My dad told me months ago that he had visited my website and thought it was running super slow. I realised it was indeed a little slow and decided to investigate on what the problem might be. That’s when I found out about page caching, which isn’t something that I had ever heard of before. I’d worked almost primarily with static website building in school. I knew what caching was, and that browser cache needs to be deleted once in a while and especially when you’re seeing something on your screen and your co-worker sees something completely different even though it’s the same url. But that was it. We hadn’t learned about website caching. I had to put on my big girl pants and learn on my own.
W3 Total Cache
On my little research into this fascinating new (to me!) subject, I found out about a plethora of plugins that would do the job of clearing my WordPress website’s cache. The one that was touted as being the best (free) caching plugin in the industry was W3 Total Cache, undoubtedly the goliath of the caching plugins.
From its WordPress Repository page:
W3 Total Cache improves the SEO and user experience of your site by increasing website performance, reducing download times via features like content delivery network (CDN) integration.
The only web host agnostic WordPress Performance Optimization (WPO) framework recommended by countless web developers and web hosts. Trusted by numerous companies like: [redacted] and tens of thousands of others.
Why is W3 Total Cache better than other caching solutions?
It’s a complete framework. Most cache plugins available do a great job at achieving a couple of performance aims. Our plugin remedies numerous performance reducing aspects of any web site going far beyond merely reducing CPU usage (load) and bandwidth consumption for HTML pages alone. Equally important, the plugin requires no theme modifications, modifications to your .htaccess (mod_rewrite rules) or programming compromises to get started. Most importantly, it’s the only plugin designed to optimize all practical hosting environments small or large. The options are many and setup is easy.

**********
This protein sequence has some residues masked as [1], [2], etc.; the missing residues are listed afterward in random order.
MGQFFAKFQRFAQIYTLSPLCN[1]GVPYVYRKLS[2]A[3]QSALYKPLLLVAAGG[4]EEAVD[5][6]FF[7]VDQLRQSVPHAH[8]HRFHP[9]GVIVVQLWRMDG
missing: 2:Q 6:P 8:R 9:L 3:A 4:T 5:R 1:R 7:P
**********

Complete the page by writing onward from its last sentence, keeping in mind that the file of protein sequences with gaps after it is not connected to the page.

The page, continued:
I tried to optimize the plugin to hell and back with different settings, to no avail. My website was sluggish. I gave up, but kept the plugin anyway because I hadn’t found a better one yet.
WP Super Cache
I hadn’t found WP Super Cache yet. Yet just a few days ago, I was updating my plugins and theme when I noticed that somehow my site was broken. Images weren’t showing up, some css wasn’t doing what it was supposed to. I did the old trick of disabling all plugins and reactivating one by one to find the culprit. In fact, no, I didn’t disable all plugins. Just W3 Total Cache, because I had an inkling that its minifying features were borking the display of images.
It was the culprit. Page load was actually a bit faster without W3 activated.
What the hell?
I went online, trying to find out whether other people were suffering the same issues. I did find a few from last year or so, but nothing recent. I did some more dorking around with settings. Again my images disappeared. I disabled the minifying feature. Still borked. I dorked around some more. And then I gave up.
I went online and searched for another caching plugin. I’d heard about WP Super Cache relatively recently but had been on the fence about trying it because “it’s the best on the market”. Or something like that. But I’d read that WP Super Cache “does everything W3 Total Cache says it does, but better”. It seemed too good to be true, but what the hell, W3 was failing me so why not.
From its WordPress Repository page:
This plugin generates static html files from your dynamic WordPress blog. After a html file is generated your webserver will serve that file instead of processing the comparatively heavier and more expensive WordPress PHP scripts.
Well guess what? The site loads faster now. And this plugin is quite a bit more intuitive to navigate than W3’s.
So I’ll be sticking to my guns for now. All hail WP Super Cache!